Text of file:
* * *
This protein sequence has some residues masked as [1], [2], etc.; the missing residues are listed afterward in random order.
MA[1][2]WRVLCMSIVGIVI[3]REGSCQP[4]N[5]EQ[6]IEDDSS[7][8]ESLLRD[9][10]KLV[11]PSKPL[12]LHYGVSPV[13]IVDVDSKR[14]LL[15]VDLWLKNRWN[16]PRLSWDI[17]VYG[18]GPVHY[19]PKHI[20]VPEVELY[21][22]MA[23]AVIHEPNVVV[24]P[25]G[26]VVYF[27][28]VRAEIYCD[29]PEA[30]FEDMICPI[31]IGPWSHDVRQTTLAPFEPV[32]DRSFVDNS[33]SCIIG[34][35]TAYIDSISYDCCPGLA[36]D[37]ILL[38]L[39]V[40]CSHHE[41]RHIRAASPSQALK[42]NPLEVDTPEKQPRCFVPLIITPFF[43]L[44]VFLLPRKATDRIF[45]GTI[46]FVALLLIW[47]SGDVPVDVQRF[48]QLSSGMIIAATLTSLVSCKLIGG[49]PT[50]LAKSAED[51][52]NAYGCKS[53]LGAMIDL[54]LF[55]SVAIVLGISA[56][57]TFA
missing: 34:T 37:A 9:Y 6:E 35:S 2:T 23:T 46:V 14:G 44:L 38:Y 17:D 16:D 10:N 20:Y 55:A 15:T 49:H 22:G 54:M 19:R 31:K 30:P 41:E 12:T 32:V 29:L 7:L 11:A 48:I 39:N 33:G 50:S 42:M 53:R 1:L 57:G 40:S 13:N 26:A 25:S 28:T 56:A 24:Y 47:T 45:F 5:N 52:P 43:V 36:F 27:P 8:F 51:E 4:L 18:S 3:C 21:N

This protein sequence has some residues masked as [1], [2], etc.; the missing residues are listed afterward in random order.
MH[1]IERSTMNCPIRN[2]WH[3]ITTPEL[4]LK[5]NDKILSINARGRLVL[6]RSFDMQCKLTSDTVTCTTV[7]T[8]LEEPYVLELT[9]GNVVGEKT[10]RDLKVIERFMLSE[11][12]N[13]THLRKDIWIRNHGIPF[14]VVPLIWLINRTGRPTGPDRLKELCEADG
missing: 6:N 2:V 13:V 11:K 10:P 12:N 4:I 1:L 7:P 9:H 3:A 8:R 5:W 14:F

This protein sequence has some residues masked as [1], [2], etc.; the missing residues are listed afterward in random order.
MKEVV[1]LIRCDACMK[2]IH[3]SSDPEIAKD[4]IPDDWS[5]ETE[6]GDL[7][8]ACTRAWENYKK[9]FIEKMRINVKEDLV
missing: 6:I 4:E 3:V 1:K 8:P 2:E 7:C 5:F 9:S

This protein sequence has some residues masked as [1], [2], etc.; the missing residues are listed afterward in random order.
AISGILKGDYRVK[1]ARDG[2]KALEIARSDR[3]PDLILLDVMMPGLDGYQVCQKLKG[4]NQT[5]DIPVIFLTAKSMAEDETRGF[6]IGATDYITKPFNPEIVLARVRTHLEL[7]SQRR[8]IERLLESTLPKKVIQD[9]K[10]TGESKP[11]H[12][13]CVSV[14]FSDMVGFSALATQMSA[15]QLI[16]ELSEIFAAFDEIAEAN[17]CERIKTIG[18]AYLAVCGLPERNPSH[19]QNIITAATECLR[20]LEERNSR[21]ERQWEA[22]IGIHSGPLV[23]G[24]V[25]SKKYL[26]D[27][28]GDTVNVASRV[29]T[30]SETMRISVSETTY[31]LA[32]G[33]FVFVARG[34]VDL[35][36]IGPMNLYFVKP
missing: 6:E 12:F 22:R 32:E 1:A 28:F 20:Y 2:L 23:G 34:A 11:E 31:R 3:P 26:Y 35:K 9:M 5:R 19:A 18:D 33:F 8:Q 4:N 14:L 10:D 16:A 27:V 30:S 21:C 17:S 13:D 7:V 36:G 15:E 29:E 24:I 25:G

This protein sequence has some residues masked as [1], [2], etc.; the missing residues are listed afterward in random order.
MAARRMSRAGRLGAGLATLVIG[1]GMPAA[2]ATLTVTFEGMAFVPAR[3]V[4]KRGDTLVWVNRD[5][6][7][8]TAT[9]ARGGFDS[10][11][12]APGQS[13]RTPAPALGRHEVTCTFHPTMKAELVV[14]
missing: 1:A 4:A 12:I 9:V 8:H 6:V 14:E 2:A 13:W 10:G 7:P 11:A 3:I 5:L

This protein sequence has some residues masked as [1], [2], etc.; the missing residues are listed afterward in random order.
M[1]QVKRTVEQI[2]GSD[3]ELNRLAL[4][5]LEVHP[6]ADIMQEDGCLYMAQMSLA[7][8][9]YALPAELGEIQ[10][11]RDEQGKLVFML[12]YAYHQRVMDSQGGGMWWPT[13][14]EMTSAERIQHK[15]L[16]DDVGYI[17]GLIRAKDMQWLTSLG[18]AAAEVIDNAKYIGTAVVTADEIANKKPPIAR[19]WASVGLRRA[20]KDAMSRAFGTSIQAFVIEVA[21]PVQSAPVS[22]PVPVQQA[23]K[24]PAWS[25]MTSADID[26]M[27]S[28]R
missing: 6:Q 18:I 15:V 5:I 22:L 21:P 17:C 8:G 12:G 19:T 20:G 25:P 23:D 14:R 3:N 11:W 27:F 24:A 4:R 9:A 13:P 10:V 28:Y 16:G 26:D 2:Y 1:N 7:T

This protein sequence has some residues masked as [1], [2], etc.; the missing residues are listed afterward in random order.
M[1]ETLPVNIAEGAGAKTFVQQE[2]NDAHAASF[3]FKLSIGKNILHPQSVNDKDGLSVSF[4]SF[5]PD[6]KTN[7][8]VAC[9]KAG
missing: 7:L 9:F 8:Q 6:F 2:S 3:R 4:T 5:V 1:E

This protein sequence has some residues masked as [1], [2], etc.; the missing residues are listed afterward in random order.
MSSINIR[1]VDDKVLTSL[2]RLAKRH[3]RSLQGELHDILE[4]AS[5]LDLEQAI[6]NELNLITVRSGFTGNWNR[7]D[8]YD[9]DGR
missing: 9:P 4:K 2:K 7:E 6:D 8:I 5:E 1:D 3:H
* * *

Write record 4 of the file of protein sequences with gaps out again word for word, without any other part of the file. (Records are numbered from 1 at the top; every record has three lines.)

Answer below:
This protein sequence has some residues masked as [1], [2], etc.; the missing residues are listed afterward in random order.
AISGILKGDYRVK[1]ARDG[2]KALEIARSDR[3]PDLILLDVMMPGLDGYQVCQKLKG[4]NQT[5]DIPVIFLTAKSMAEDETRGF[6]IGATDYITKPFNPEIVLARVRTHLEL[7]SQRR[8]IERLLESTLPKKVIQD[9]K[10]TGESKP[11]H[12][13]CVSV[14]FSDMVGFSALATQMSA[15]QLI[16]ELSEIFAAFDEIAEAN[17]CERIKTIG[18]AYLAVCGLPERNPSH[19]QNIITAATECLR[20]LEERNSR[21]ERQWEA[22]IGIHSGPLV[23]G[24]V[25]SKKYL[26]D[27][28]GDTVNVASRV[29]T[30]SETMRISVSETTY[31]LA[32]G[33]FVFVARG[34]VDL[35][36]IGPMNLYFVKP
missing: 6:E 12:F 22:R 32:E 1:A 28:F 20:Y 2:L 23:G 34:A 11:E 31:R 3:P 26:Y 35:K 9:M 5:R 19:A 18:D 33:F 8:Q 4:N 14:L 10:D 16:A 27:V 30:S 21:C 17:S 13:D 7:V 36:G 15:E 29:E 24:I 25:G